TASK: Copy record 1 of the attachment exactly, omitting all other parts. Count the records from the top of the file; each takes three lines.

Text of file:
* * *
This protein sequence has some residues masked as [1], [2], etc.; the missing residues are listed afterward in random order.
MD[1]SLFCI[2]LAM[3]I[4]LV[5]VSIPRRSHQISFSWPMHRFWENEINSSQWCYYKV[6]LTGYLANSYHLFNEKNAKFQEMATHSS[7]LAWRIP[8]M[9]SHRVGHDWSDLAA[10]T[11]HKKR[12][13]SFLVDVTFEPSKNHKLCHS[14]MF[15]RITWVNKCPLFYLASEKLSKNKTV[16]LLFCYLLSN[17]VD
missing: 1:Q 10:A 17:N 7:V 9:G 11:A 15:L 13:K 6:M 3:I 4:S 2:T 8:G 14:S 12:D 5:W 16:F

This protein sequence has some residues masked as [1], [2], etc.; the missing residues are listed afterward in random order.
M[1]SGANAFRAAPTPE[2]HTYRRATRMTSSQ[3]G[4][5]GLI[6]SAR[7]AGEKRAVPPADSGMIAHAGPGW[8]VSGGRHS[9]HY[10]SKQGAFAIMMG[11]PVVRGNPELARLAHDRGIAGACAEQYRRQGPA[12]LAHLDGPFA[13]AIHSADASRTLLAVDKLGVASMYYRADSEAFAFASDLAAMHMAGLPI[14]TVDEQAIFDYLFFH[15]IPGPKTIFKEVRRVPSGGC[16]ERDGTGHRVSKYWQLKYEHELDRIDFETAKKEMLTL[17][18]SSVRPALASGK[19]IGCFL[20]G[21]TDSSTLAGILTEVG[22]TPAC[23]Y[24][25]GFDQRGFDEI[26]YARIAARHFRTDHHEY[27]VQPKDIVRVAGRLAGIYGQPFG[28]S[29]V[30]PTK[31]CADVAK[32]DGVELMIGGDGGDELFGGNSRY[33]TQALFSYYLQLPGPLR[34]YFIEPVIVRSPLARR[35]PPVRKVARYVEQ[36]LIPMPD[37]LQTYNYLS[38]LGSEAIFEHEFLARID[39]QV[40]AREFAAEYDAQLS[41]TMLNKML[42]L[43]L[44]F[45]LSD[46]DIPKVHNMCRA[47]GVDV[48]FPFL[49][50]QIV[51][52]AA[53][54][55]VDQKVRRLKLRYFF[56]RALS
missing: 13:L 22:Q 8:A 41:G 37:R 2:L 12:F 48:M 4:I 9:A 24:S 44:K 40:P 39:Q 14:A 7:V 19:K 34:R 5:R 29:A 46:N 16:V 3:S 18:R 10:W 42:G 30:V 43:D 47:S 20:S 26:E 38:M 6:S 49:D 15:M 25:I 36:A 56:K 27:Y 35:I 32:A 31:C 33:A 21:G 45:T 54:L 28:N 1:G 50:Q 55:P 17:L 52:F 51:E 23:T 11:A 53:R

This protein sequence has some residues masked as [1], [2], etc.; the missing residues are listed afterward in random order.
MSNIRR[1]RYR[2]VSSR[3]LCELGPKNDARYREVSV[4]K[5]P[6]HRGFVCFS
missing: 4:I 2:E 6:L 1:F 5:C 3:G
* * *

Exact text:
This protein sequence has some residues masked as [1], [2], etc.; the missing residues are listed afterward in random order.
MD[1]SLFCI[2]LAM[3]I[4]LV[5]VSIPRRSHQISFSWPMHRFWENEINSSQWCYYKV[6]LTGYLANSYHLFNEKNAKFQEMATHSS[7]LAWRIP[8]M[9]SHRVGHDWSDLAA[10]T[11]HKKR[12][13]SFLVDVTFEPSKNHKLCHS[14]MF[15]RITWVNKCPLFYLASEKLSKNKTV[16]LLFCYLLSN[17]VD
missing: 1:Q 10:A 17:N 7:V 9:G 11:A 15:L 13:K 6:M 3:I 4:S 2:T 8:G 14:S 12:D 5:W 16:F